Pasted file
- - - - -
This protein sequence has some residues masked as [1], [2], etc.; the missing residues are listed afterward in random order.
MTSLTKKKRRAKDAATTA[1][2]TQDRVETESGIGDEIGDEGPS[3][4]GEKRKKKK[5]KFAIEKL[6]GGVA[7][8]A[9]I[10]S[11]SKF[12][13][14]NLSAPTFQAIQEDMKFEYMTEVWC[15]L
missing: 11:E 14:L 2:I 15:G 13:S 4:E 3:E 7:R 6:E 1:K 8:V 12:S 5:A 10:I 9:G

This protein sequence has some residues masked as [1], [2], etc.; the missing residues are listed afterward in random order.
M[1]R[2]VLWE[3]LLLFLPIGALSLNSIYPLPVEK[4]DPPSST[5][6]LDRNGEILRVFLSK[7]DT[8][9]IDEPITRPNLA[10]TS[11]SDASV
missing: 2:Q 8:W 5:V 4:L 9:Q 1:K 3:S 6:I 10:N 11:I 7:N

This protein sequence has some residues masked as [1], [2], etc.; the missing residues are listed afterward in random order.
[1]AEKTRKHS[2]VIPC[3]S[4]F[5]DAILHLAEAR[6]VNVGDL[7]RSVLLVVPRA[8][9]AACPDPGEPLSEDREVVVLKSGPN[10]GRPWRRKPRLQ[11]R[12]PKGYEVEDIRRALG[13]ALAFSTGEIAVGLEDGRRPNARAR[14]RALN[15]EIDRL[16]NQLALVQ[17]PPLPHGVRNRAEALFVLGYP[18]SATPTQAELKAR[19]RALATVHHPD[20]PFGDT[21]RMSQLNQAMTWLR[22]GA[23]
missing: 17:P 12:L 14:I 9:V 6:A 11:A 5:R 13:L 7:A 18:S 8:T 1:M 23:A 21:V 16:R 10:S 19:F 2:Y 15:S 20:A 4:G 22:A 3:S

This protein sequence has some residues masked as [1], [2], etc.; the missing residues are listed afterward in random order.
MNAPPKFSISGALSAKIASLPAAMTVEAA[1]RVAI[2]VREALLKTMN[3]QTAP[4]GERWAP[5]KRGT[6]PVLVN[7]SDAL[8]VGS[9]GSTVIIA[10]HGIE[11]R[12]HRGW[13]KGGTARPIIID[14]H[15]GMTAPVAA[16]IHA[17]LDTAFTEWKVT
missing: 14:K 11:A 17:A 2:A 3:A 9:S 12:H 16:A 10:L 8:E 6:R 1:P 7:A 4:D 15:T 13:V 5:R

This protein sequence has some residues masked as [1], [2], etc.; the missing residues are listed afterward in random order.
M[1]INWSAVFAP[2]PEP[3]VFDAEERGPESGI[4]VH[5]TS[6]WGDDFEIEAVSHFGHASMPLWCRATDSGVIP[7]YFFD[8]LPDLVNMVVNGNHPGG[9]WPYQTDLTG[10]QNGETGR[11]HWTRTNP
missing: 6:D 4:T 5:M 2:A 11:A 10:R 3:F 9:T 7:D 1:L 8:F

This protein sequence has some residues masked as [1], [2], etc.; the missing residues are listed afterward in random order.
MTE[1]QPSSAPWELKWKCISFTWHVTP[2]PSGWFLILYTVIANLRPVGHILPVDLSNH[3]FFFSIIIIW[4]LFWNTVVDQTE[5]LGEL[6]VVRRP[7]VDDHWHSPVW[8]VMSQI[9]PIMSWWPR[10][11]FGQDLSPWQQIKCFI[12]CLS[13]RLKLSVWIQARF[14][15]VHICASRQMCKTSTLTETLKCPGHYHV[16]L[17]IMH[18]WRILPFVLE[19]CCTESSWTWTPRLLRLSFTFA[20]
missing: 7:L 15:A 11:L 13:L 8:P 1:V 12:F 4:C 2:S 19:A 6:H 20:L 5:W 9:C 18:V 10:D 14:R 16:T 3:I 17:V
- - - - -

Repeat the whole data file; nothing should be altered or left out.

This protein sequence has some residues masked as [1], [2], etc.; the missing residues are listed afterward in random order.
MTSLTKKKRRAKDAATTA[1][2]TQDRVETESGIGDEIGDEGPS[3][4]GEKRKKKK[5]KFAIEKL[6]GGVA[7][8]A[9]I[10]S[11]SKF[12][13][14]NLSAPTFQAIQEDMKFEYMTEVWC[15]L
missing: 11:E 14:L 2:I 15:G 13:S 4:E 3:E 7:R 6:E 1:K 8:V 12:S 5:A 10:I 9:G

This protein sequence has some residues masked as [1], [2], etc.; the missing residues are listed afterward in random order.
M[1]R[2]VLWE[3]LLLFLPIGALSLNSIYPLPVEK[4]DPPSST[5][6]LDRNGEILRVFLSK[7]DT[8][9]IDEPITRPNLA[10]TS[11]SDASV
missing: 2:Q 8:W 5:V 4:L 9:Q 1:K 3:S 6:I 10:N 11:I 7:N

This protein sequence has some residues masked as [1], [2], etc.; the missing residues are listed afterward in random order.
[1]AEKTRKHS[2]VIPC[3]S[4]F[5]DAILHLAEAR[6]VNVGDL[7]RSVLLVVPRA[8][9]AACPDPGEPLSEDREVVVLKSGPN[10]GRPWRRKPRLQ[11]R[12]PKGYEVEDIRRALG[13]ALAFSTGEIAVGLEDGRRPNARAR[14]RALN[15]EIDRL[16]NQLALVQ[17]PPLPHGVRNRAEALFVLGYP[18]SATPTQAELKAR[19]RALATVHHPD[20]PFGDT[21]RMSQLNQAMTWLR[22]GA[23]
missing: 17:P 12:L 14:I 9:V 6:A 11:A 5:R 13:L 7:A 18:S 8:T 1:M 23:A 21:V 16:R 10:S 19:F 2:Y 15:S 20:A 4:G 22:A 3:S

This protein sequence has some residues masked as [1], [2], etc.; the missing residues are listed afterward in random order.
MNAPPKFSISGALSAKIASLPAAMTVEAA[1]RVAI[2]VREALLKTMN[3]QTAP[4]GERWAP[5]KRGT[6]PVLVN[7]SDAL[8]VGS[9]GSTVIIA[10]HGIE[11]R[12]HRGW[13]KGGTARPIIID[14]H[15]GMTAPVAA[16]IHA[17]LDTAFTEWKVT
missing: 14:K 11:A 17:A 2:A 3:A 9:S 12:H 16:A 10:L 8:E 6:R 1:P 7:A 4:D 15:T 13:V 5:R

This protein sequence has some residues masked as [1], [2], etc.; the missing residues are listed afterward in random order.
M[1]INWSAVFAP[2]PEP[3]VFDAEERGPESGI[4]VH[5]TS[6]WGDDFEIEAVSHFGHASMPLWCRATDSGVIP[7]YFFD[8]LPDLVNMVVNGNHPGG[9]WPYQTDLTG[10]QNGETGR[11]HWTRTNP
missing: 6:D 4:T 5:M 2:A 11:A 10:R 3:F 9:T 7:D 1:L 8:F

This protein sequence has some residues masked as [1], [2], etc.; the missing residues are listed afterward in random order.
MTE[1]QPSSAPWELKWKCISFTWHVTP[2]PSGWFLILYTVIANLRPVGHILPVDLSNH[3]FFFSIIIIW[4]LFWNTVVDQTE[5]LGEL[6]VVRRP[7]VDDHWHSPVW[8]VMSQI[9]PIMSWWPR[10][11]FGQDLSPWQQIKCFI[12]CLS[13]RLKLSVWIQARF[14][15]VHICASRQMCKTSTLTETLKCPGHYHV[16]L[17]IMH[18]WRILPFVLE[19]CCTESSWTWTPRLLRLSFTFA[20]
missing: 7:L 15:A 11:L 13:L 8:P 1:V 12:F 4:C 2:S 19:A 6:H 20:L 5:W 9:C 18:V 10:D 14:R 16:T 3:I 17:V